As for the engine, I thought it was a fuel problem--which is usually the case with diesels I'm told--and worked a couple hours bleeding injectors, switching fuel filters, etc but no go. So I hired a local diesel mechanic--"Stellios," quickly dubbed Starbros"--and he had it running 11 minutes after coming on board! However, it took him another three hours to get the thing to start each and every time. What we finally found was that the stop solenoid had some grit in the return spring mechanism. Cost? 45,000 . . . Draculas (Drachmas), or about $120 US. Not too bad, I thought. Now, if we can get Catana to pay for it, great. I'm supposed to get an estimate first and then submit it to them for approval so they may complain I didn't follow procedures. We'll see.
About an hour after the engine was fixed and starting reliably, the wind hit, only 30-35 kts I'd say. It came from the starboard side where I had our secondary anchor out from the bow. The dammed thing started to drag! Lots of wind resistance with this boat. So Heidi dealt with the gang plank (on the spinnaker halyard) and Mary used the engines and fenders to keep us off the concrete seawall. Had the port engine not started, we would have done serious damage to the port stern! (I had already anticipated a dragging and fendered the port side well so going broadside into the wall wouldn't have been so bad, except for the stern. In the US, we would have already BEEN broadside to it but here, they figure they can get three times as many boats in this way. Ugh!) So, fwd on port, reverse on stbd did the trick but also put tremendous strain on our primary, new fangled Spade anchor. Nonetheless, it held! It has always held, "always" meaning all 5 times we've used it so far! Will probably get a third anchor someday and it will be a Spade. After the wind died down, I went out in the dinghy and reset the FOB--now called SOB--anchor, again with maximum scope.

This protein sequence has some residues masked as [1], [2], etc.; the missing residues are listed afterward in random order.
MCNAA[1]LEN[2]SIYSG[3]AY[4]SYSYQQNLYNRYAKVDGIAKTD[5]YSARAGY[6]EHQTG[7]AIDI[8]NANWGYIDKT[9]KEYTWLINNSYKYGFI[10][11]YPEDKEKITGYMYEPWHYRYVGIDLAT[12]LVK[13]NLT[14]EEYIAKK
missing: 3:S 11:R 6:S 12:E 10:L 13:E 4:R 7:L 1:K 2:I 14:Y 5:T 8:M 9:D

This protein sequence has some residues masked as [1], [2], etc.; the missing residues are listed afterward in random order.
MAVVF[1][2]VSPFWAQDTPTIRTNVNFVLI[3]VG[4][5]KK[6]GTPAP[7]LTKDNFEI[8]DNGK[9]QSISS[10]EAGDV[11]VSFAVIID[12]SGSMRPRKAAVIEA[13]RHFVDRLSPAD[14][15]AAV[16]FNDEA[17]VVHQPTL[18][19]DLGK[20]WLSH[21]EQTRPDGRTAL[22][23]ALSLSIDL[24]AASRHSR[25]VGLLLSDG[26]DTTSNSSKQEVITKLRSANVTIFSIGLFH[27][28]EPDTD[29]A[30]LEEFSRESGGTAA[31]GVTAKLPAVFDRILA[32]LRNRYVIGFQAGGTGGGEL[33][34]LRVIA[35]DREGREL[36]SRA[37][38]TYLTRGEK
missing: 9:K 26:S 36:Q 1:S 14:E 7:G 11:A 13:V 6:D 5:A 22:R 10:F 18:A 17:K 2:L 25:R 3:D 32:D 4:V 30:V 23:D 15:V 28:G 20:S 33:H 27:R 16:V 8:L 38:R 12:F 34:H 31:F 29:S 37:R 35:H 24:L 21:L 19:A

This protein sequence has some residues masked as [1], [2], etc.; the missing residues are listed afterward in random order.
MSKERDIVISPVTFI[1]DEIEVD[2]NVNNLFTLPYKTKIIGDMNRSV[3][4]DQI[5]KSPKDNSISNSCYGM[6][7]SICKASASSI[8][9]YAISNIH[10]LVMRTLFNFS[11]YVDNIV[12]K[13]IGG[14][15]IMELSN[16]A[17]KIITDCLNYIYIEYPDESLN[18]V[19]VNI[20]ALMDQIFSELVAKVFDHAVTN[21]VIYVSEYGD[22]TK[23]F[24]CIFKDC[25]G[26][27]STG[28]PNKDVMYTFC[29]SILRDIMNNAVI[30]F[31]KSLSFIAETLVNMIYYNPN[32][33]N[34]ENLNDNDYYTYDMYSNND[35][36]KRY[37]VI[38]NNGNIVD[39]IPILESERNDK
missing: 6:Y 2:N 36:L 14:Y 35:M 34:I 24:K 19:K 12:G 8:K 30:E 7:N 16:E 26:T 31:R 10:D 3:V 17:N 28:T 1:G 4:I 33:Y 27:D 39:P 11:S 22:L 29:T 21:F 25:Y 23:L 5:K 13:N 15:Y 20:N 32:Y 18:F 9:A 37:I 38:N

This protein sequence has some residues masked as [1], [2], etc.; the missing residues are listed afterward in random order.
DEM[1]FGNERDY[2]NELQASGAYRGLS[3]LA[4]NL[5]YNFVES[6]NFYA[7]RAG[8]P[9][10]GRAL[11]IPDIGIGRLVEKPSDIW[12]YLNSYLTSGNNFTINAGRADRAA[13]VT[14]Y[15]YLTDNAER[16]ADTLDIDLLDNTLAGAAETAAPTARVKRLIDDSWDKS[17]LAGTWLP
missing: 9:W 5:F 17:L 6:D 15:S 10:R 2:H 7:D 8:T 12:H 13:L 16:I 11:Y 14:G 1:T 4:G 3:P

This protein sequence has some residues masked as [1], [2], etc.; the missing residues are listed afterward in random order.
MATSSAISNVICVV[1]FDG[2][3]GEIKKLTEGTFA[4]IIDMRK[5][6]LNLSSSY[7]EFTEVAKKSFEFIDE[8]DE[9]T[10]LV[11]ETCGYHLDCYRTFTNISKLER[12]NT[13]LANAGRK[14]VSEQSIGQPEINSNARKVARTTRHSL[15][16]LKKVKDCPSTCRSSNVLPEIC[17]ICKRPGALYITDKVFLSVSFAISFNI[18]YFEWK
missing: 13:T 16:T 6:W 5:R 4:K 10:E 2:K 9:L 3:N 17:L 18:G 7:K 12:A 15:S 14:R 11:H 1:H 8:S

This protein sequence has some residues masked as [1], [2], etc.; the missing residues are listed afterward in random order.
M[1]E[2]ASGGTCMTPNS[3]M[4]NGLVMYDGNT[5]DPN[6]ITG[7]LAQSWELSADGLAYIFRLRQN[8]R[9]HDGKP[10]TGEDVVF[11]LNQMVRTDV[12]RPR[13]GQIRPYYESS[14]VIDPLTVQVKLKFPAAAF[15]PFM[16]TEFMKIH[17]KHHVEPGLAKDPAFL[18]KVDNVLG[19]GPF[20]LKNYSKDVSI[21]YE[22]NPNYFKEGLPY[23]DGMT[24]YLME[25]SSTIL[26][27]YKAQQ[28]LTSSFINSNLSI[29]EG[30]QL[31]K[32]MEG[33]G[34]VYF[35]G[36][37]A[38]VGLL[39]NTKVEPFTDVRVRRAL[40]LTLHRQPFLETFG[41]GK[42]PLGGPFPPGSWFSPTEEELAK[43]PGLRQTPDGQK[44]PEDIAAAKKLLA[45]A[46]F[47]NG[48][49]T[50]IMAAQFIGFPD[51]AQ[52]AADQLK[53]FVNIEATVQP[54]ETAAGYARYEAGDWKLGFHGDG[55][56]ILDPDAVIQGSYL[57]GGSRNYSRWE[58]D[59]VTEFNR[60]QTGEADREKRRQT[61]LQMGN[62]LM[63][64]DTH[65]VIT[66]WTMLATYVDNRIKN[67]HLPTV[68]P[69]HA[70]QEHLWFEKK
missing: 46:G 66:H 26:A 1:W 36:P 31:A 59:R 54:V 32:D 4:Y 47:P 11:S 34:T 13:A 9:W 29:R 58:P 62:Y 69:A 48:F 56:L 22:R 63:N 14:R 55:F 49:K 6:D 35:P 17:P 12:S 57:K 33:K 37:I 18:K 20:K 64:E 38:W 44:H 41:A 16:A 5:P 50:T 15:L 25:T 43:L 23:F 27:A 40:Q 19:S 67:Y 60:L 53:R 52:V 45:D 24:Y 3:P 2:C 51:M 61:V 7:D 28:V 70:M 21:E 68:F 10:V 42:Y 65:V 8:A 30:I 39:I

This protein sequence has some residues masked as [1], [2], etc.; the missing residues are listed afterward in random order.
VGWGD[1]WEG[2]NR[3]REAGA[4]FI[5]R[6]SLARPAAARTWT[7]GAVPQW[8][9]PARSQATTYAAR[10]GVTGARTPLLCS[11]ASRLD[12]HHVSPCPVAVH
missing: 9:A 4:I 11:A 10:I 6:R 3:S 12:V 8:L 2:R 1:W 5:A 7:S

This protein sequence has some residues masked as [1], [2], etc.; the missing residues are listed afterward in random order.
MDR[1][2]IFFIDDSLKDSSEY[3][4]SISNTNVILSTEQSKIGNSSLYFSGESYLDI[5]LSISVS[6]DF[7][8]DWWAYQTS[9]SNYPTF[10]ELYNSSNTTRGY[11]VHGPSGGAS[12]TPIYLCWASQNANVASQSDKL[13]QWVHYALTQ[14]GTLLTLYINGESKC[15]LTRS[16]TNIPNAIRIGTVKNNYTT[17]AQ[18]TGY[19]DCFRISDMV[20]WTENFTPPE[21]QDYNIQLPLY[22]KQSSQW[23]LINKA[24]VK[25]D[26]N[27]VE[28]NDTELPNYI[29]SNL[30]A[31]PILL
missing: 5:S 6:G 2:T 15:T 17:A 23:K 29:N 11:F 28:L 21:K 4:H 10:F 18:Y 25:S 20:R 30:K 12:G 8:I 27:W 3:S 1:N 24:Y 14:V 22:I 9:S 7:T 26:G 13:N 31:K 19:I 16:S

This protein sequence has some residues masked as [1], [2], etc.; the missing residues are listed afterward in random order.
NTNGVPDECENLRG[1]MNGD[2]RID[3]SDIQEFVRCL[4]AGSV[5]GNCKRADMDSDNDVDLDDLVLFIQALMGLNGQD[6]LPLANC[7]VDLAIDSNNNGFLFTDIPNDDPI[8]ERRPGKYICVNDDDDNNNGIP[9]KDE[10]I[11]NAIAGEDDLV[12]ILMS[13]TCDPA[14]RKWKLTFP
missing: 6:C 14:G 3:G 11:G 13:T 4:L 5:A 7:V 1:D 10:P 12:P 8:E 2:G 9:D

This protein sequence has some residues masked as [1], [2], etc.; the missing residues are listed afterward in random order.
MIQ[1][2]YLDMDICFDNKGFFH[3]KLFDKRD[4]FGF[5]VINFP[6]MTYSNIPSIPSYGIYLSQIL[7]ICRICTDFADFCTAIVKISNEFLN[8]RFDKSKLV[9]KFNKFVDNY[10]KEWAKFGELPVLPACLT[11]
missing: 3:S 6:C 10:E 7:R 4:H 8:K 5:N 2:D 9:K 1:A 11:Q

Next to us on the quay was another boat, Seventh Wind, owned by a British couple and their two kids 11 and 13. They came through the Suez a week ago and are poised to complete the last leg of their two year circumnavigation of the earth. We see quite a few sailboat owners doing that. Nice boat--Halberg-Rassey 46 with bow thrusters.
So, while Mary was below, she heard the same bow-thruster sounds we heard the day before when they were resetting their anchors in anticipation of the "blow." She noticed that the woman was at the helm with her husband nowhere in sight. Mary yelled to me to check it out. Sure enough, with the wind, now from the west or their port side, the anchor out to that side had started to drag! Immediately next to them was a big fishing boat tied alongside the pier (how do they rate not having to Med-moor?) with its prow now threatening to impale them. I jumped in the dinghy, still in the water from the day before, and rushed over to see if I could help. The woman yelled YES with tremors in her voice. So I followed her existing anchor rode hand over hand to the point where it went straight down and then hoisted away. It came up easily, being a Fortress (aluminum) lightweight anchor not unlike our SOB. However, this one had no chain leader like ours. I had to reset it twice before it held, all the while the woman staving off a collision by using her bow thruster which no doubt was becoming quite heated by now, some 15 minutes later, and batteries getting low inspite of her diesel idling in neutral. Never a dull moment around here, as Heidi summarized it.
Although the weather was nicer in Malta, we so far have liked Greece better. Malta had some nice sights with very unique old streets and spectacular views of Valletta Harbor below. Mary went to Church while Heidi and I toured the War Museum. However, the food is better here in Crete. Mary and Heidi go shopping every day for fresh veggies, etc. and then Heidi produces gourmet meals on board. I think the food in Greece will deteriorate when Heidi departs next Sunday.
The wind is still blowing 25-32 kts out of the west and we are contemplating leaving tomorrow (Tuesday) for Thira (Santorini). Strong winds but on our quarter for that NE course. We'll keep you posted.
Hope all is well with you,
Lee and MaryArrived Greece!